Scott Walker never planned to write a book. As a dyslexic growing up in the 1950s and 60s before the condition was addressed in the school system, he avoided reading or writing and remembers not studying much, but instead listening and talking to his teachers, memorizing his way through school.
When a co-worker suggested he start a bi-weekly newsletter to ‘tuck in the paychecks’ of all the employees, Scott understood it would be a team effort and as President, he would contribute the occasional newsletter while others from different departments in the company took turns writing newsletters.
By the end of the first year, Scott found he was writing all the newsletters and after almost twenty years of writing, he’s compiled his favorites into this book, a brief look at a company and the people who run it.
What a great read for anyone who has been connected to the machine tool industry over the last 20-40 years. Great insight for what it takes to produce sales in this industry.
Mr. Walker takes us on a journey along the highways, byways, hills and dales of today's competitive industrial marketplace in this delightful collection of "rantings." He gives us a look at the perils of air travel (surrounded by babies in poopy diapers while stuck in a coach seat for a 13 hour flight), faces international cuisine (warty sea squirts), copes with new employees (one would rather climb telephone poles than sell machine tools), discusses philosophy (while helpless in a dentist's chair), and how to handle stress (think wine, not whine), all while leading the life of a darts champion, sailor, certified scuba instructor, oil painting artist and successful vintner...not to mention rising through the ranks to chairman of one of industry's premier machine tool builders. A great read.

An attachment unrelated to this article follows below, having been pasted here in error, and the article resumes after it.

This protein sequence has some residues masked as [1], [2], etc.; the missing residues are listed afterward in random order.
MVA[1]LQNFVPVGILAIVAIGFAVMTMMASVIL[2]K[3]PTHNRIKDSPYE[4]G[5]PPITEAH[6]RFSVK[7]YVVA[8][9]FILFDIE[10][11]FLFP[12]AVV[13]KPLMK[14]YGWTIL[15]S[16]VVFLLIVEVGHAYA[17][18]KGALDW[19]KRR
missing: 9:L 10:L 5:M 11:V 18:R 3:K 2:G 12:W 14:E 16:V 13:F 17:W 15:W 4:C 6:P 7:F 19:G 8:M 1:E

I am purchasing one for all my employees. Do I need to say more? You will never find another book that will put more human flesh on the process of selling machine tools. It is a highly human activity as the author chronicles. Most importantly the book is punctuated with great humor throughout. The historical perspective is a bonus.
This a good story about the reality of the corporate world. The experience and lessons in the book transcend industries. Different business units compete for finite resources. Listen to your client; build relationships, find solutions to customer needs. There are challenges at all levels in the corporate structure.
As a person who has worked in the Machine Tool Industry and as a customer, Scott hit the nail on the head. It's a very competitive industry and like Scott states, you have to be strong to survive.
Great and Fun read. Rare stories of highs and lows of a unique individual and company as they progress, maintain and problem solve. Scott loves the adventures described in the book but also says to the President of another machine tool manufacturer that after he retires if he is seen at a machine tool show to please shoot him.
Scott's collection is very well written!
I remember hearing some of these stories around the time they happened, so it was fun to read them as they were reported at the time.
Scott's message, as I read it, is that relationships are the most important element of living. It is clear that they also play an important role in selling. Maybe most valuable when the sale is NOT closed - you'll never make the NEXT sale without having built the relationship!
I knew that the book was in the works, and was very happy to have gotten my copy (SIGNED, no less...) directly from Scott at IMTS 2018! The next best souvenir I ever brought home from Chicago was a Buddy Guy T-shirt.
I read the entries a few at a time, every morning, and felt as if I lived all of the history of those years in about a month!
This is a great book for anyone who's ever wanted an insider's view of how a machine tool company works. Machine tools are the basic building blocks for almost anything that's manufactured. For example, a plastic water bottle - it takes a machine tool to create the mold that will be used to make the bottle. It's a highly competitive, fast paced multi-billion dollar industry. Scott Walker details what it's like to call on, sell and service customers (especially aerospace companies) that are making jet engine parts, landing gear and other sophisticated, difficult and highly accurate parts. If you're interested in metal manufacturing, you should read this book. Also, funny, whimsical at times and with some interesting contemplation about leadership and what it all means.
I frist met Scott in 1996. He can hold court in ANY discussion among pundits within our odd, but VITAL industry!
Based on the descriptions within, I'm beginning to develop an appreciation for better wines.
If he ever decides to distill stronger spirits... I may be in trouble!
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